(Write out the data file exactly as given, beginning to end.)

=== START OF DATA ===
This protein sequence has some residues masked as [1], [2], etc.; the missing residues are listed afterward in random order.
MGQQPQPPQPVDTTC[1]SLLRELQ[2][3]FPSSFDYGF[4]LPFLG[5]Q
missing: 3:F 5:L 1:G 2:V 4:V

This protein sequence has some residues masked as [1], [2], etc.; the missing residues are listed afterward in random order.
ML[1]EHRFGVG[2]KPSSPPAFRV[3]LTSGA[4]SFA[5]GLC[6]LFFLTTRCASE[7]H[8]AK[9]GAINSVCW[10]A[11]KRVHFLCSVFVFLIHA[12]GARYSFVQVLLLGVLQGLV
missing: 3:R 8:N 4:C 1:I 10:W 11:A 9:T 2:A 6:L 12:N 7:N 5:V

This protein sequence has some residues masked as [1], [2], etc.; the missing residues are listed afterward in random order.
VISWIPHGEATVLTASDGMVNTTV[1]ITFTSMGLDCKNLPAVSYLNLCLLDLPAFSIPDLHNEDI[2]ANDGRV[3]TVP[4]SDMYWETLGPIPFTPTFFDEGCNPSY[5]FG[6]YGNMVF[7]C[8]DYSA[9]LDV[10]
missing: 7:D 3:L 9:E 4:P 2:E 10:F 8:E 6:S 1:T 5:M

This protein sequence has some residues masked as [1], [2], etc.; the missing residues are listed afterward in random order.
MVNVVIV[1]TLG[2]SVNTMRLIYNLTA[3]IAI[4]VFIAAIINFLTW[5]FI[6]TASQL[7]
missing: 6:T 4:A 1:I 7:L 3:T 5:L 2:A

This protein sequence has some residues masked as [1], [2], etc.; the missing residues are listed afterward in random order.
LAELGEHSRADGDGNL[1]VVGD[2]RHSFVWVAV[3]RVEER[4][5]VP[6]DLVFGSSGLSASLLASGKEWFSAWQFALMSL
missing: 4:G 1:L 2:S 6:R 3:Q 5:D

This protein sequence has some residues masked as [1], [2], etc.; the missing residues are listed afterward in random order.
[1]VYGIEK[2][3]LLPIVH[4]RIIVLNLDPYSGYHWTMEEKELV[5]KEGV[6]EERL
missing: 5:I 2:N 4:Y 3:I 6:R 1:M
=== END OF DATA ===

This protein sequence has some residues masked as [1], [2], etc.; the missing residues are listed afterward in random order.
MGQQPQPPQPVDTTC[1]SLLRELQ[2][3]FPSSFDYGF[4]LPFLG[5]Q
missing: 3:F 5:L 1:G 2:V 4:V

This protein sequence has some residues masked as [1], [2], etc.; the missing residues are listed afterward in random order.
ML[1]EHRFGVG[2]KPSSPPAFRV[3]LTSGA[4]SFA[5]GLC[6]LFFLTTRCASE[7]H[8]AK[9]GAINSVCW[10]A[11]KRVHFLCSVFVFLIHA[12]GARYSFVQVLLLGVLQGLV
missing: 3:R 8:N 4:C 1:I 10:W 11:A 9:T 2:A 6:L 12:N 7:N 5:V

This protein sequence has some residues masked as [1], [2], etc.; the missing residues are listed afterward in random order.
VISWIPHGEATVLTASDGMVNTTV[1]ITFTSMGLDCKNLPAVSYLNLCLLDLPAFSIPDLHNEDI[2]ANDGRV[3]TVP[4]SDMYWETLGPIPFTPTFFDEGCNPSY[5]FG[6]YGNMVF[7]C[8]DYSA[9]LDV[10]
missing: 7:D 3:L 9:E 4:P 2:E 10:F 8:E 6:S 1:T 5:M

This protein sequence has some residues masked as [1], [2], etc.; the missing residues are listed afterward in random order.
MVNVVIV[1]TLG[2]SVNTMRLIYNLTA[3]IAI[4]VFIAAIINFLTW[5]FI[6]TASQL[7]
missing: 6:T 4:A 1:I 7:L 3:T 5:L 2:A

This protein sequence has some residues masked as [1], [2], etc.; the missing residues are listed afterward in random order.
LAELGEHSRADGDGNL[1]VVGD[2]RHSFVWVAV[3]RVEER[4][5]VP[6]DLVFGSSGLSASLLASGKEWFSAWQFALMSL
missing: 4:G 1:L 2:S 6:R 3:Q 5:D

This protein sequence has some residues masked as [1], [2], etc.; the missing residues are listed afterward in random order.
[1]VYGIEK[2][3]LLPIVH[4]RIIVLNLDPYSGYHWTMEEKELV[5]KEGV[6]EERL
missing: 5:I 2:N 4:Y 3:I 6:R 1:M